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The EPMA study of CTO showed that the content of the as-prepared CTO is Cr1.93Ti0.07O2.7. Table 1 lists the compositions of the as-prepared fibers. We can see from Table 1 that the as-prepared fibers generate an abundance of oxygen vacancies in these samples, which is responsible for the active sites to reversibly adsorb oxygen. As the gas-sensing catalytic activity is related to the surface adsorbed oxygen, it can be inferred that the catalytic activity is controlled by the nonstoichiometric character of the gas-sensing material. Hence, the nonstoichiometric “CTO” could enhance and improve the activity of catalytic reaction on its surface.
Table 1. Composition of As-synthesized CTO Fibers
Here, the investigation focuses on the ethanol-sensing properties of the as-synthesized CTO fibers. The behavior of the gas-sensing properties are determined by the interactions of oxygen ions and gas molecules around the surface oxygen vacant sites of the sensing material. These reactions' processes can be expressed as follows:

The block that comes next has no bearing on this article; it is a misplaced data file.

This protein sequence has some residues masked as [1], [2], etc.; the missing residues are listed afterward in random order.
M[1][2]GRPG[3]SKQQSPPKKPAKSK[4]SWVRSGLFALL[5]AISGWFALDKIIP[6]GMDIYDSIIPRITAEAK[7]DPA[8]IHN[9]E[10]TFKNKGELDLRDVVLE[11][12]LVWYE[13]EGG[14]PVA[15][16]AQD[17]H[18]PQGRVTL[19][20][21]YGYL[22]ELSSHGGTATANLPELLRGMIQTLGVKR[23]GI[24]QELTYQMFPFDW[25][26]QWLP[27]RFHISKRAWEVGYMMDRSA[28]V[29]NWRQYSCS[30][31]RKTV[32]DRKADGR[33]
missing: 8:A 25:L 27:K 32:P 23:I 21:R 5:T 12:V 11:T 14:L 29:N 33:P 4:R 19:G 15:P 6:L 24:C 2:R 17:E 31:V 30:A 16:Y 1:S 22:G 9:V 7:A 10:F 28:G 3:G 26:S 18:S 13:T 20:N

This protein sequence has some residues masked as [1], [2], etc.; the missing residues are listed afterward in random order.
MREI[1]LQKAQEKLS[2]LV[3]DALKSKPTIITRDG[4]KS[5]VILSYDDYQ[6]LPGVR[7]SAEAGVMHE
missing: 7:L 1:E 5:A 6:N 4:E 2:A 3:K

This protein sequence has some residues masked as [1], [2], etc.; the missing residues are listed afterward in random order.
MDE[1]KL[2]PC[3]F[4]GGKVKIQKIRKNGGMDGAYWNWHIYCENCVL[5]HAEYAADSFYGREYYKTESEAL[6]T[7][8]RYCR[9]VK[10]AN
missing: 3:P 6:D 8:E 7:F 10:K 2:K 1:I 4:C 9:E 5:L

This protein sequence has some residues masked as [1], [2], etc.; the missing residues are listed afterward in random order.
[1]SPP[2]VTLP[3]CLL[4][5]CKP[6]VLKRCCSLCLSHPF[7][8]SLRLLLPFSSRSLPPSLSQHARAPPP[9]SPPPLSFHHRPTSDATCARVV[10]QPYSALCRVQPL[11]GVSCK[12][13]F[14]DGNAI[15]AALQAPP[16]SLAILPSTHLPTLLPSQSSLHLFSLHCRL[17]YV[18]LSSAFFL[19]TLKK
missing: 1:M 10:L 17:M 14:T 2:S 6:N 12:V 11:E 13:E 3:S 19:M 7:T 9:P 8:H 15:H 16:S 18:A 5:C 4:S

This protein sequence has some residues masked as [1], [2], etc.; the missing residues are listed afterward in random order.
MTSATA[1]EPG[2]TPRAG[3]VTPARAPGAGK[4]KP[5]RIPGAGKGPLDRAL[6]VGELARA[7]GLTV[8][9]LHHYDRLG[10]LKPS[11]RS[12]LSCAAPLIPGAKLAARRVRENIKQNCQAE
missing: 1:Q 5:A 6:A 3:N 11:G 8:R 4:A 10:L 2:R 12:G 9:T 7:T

where R- represents the carbonic long chain. The gas response is believed to be due to surface catalytic reaction of ethanol with the O− forming a surface hydroxyl species and an unstable alkoxyl radical as an intermediate product, which releases the surface-trapped electrons, then oxidizes to water and carbon dioxide at the working temperature of 400°C.
The responses of the CTO fibers tested in 1–1000 ppm of ethanol are presented in Fig. 3. The operating temperature of the sensor was 400°C. In our measurement, the response time and recovery time are about 110 and 200 s to 50 ppm ethanol, respectively.
Figure 3. Response of the CTO fibers versus ethanol concentration, the inset is the response and recovery characteristics curves in the range of 1–25 ppm.